The important events in a girl's life are times dad must be there for her. It may be her
university graduation is hugely important to her, or it could be she feels no need to even
attend the ceremony. It could be that dad needs to anticipate her thoughts here.
This is the point that makes or breaks a dad-daughter relationship. Point 3 is all about building
a firm and strong dad-daughter relationship.
Many writers advocate dads starting a ritual - weekly, monthly... Where just dad and
daughter have time together. Dessert and coffee, ice cream out or a run on the beach, or add
a special dad-daughter time to a routine that is already established. Visit the park or stop for
hot chips on the way home after the game. Have fun together, laugh, listen, chat, relax, be
natural - give her time, and show her as her dad you are willing and happy to spend this time
with her. You are thankful you are HER dad. Compliment her on what she is good at or where
she is working hard. This causes a girl to feel valued, special, important, loved and reassured.
Daughters need to FEEL these qualities to know or receive them. Regularity in getting to this
depth of heart-closeness between dad and daughter is essential. As the relationship blossoms
daughters feel secure to trust dad because he trusts her. She will start to share her heart, her
deep thoughts, the real things that bother her. Remember daughters are looking to dad to be
there for them - a protector, guardian, problem solver, guide... But for dad to get the
opportunity to do this, he must speak little with advice, comments and judgements and instead
major on building that strong relationship where his daughter feels secure, listened to and is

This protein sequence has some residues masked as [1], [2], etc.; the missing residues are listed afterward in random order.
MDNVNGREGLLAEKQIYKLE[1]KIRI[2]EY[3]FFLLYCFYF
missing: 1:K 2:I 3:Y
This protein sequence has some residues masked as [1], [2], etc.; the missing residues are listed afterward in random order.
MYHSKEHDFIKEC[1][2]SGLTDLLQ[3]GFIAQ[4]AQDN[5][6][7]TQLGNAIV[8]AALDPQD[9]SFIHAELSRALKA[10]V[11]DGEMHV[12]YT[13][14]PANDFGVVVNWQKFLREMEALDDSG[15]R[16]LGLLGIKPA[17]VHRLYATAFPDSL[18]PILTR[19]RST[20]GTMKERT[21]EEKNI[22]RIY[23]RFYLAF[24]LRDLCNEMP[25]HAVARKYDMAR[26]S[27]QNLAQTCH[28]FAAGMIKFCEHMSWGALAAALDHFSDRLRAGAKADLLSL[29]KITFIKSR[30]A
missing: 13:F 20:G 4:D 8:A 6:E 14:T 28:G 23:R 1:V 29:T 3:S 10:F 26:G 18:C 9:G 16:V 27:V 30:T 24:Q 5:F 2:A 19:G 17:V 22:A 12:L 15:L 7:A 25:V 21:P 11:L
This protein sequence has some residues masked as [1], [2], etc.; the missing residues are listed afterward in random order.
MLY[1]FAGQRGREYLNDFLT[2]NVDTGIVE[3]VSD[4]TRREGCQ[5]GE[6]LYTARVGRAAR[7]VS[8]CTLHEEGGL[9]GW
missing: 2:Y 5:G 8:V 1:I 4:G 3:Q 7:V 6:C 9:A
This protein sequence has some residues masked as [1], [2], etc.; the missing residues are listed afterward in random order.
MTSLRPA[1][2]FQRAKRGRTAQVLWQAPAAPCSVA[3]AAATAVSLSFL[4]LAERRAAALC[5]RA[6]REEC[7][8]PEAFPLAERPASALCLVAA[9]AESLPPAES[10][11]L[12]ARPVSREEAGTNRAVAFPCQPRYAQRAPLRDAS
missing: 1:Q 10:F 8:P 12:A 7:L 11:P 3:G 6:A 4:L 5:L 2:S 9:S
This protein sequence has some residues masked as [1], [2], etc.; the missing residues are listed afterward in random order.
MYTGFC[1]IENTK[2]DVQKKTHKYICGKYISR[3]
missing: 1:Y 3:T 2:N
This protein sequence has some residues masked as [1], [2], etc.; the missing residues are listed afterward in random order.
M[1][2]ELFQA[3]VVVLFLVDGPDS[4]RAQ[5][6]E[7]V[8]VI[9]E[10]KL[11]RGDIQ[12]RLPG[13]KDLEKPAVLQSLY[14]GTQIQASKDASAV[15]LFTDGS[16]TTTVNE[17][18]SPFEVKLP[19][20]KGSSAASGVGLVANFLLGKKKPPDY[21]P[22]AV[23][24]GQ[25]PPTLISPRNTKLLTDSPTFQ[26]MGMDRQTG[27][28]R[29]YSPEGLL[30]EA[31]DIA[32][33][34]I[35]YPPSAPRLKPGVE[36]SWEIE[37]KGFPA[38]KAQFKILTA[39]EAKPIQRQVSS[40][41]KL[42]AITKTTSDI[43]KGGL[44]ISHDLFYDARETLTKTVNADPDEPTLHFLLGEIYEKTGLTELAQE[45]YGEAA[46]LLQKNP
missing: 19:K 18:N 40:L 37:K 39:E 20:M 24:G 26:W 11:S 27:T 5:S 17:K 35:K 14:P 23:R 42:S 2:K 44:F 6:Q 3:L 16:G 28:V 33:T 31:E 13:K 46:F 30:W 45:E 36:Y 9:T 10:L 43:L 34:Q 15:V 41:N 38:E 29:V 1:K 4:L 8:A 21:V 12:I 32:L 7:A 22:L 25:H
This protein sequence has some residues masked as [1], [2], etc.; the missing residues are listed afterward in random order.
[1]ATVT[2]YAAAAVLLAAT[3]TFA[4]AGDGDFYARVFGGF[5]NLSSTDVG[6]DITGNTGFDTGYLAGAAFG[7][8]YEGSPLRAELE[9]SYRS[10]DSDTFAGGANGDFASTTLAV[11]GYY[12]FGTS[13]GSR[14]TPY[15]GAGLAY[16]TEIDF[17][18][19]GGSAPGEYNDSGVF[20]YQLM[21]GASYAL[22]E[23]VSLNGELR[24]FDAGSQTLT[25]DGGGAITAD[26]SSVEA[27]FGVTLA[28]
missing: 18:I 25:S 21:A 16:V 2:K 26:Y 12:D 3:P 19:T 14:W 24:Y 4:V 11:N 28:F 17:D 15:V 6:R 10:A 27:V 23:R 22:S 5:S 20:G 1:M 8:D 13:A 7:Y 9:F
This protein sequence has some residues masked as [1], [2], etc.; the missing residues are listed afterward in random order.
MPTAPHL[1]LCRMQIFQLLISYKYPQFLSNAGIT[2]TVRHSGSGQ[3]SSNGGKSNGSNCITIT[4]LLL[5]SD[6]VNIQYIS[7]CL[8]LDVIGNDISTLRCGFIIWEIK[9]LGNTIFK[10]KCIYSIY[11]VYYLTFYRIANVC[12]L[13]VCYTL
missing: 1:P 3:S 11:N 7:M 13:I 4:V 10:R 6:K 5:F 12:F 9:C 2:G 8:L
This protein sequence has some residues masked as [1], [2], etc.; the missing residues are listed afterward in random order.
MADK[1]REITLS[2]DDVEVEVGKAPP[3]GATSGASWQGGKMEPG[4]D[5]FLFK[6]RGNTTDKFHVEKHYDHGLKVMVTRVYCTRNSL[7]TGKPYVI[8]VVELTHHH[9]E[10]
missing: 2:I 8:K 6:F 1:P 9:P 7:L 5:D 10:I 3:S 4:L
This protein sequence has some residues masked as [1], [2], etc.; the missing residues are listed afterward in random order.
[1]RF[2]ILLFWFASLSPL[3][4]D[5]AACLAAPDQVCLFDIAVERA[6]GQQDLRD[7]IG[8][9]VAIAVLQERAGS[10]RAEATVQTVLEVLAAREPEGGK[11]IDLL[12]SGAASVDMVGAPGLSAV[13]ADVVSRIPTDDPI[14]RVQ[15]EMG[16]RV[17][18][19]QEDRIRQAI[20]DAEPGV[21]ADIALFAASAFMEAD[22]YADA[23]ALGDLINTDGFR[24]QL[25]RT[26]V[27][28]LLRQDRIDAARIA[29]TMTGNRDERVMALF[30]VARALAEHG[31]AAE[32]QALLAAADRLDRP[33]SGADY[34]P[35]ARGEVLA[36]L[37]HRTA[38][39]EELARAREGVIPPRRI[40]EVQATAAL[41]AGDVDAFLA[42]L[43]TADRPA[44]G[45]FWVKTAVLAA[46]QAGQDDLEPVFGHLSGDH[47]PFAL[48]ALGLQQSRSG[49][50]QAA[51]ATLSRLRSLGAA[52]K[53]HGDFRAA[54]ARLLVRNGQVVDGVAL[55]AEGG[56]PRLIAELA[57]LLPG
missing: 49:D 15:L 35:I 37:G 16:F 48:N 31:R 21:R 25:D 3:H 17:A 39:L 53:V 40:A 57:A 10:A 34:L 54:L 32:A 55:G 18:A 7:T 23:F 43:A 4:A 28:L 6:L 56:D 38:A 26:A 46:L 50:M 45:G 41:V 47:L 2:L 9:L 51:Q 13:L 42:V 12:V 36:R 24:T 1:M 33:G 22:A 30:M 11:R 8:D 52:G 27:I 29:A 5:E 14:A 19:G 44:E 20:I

confident in her dad's good opinion of her.
Increasingly as daughters grow up they require that signal loud - and - clear from dad, that he
trusts them, is confident in their choices and decisions.
A World Health Organization website states that dads look at problems and want to give the
answer, but they need to "think, what's the feeling?" and then they can deal more positively
with their daughters.
When she does something stupid, which involves a big problem or is seriously let down and
troubled, she doesn't need a ranting and raving father who is unapproachable - all that has
been built between them can be demolished in one night. Instead she needs her dad - a man
who wants to protect her and help her to responsibly solve the problem and maturely move
along. On such occasions she emerges from the mess, certain of her father's commitment and
love toward her. The trust and respect dad gives her here will be remembered and
transferred into other areas of her life later.
Dads need to make and keep promises. This is the only way daughters can learn to trust dad
and think of him as trustworthy.
Communication between dad and daughter on those weekly/monthly together times, can
easily fulfil this point. Dad can talk with any aged daughter about events happening
internationally, asking her what she thinks about the situation and giving her a bigger picture
to consider.
He can also talk to his teenage daughter about relationships with boys ~
~ giving her skills on how to read boys who are just being kind as opposed to ones who
give much more attention to her.
~ how to be polite and keep a friendship with a boy simple.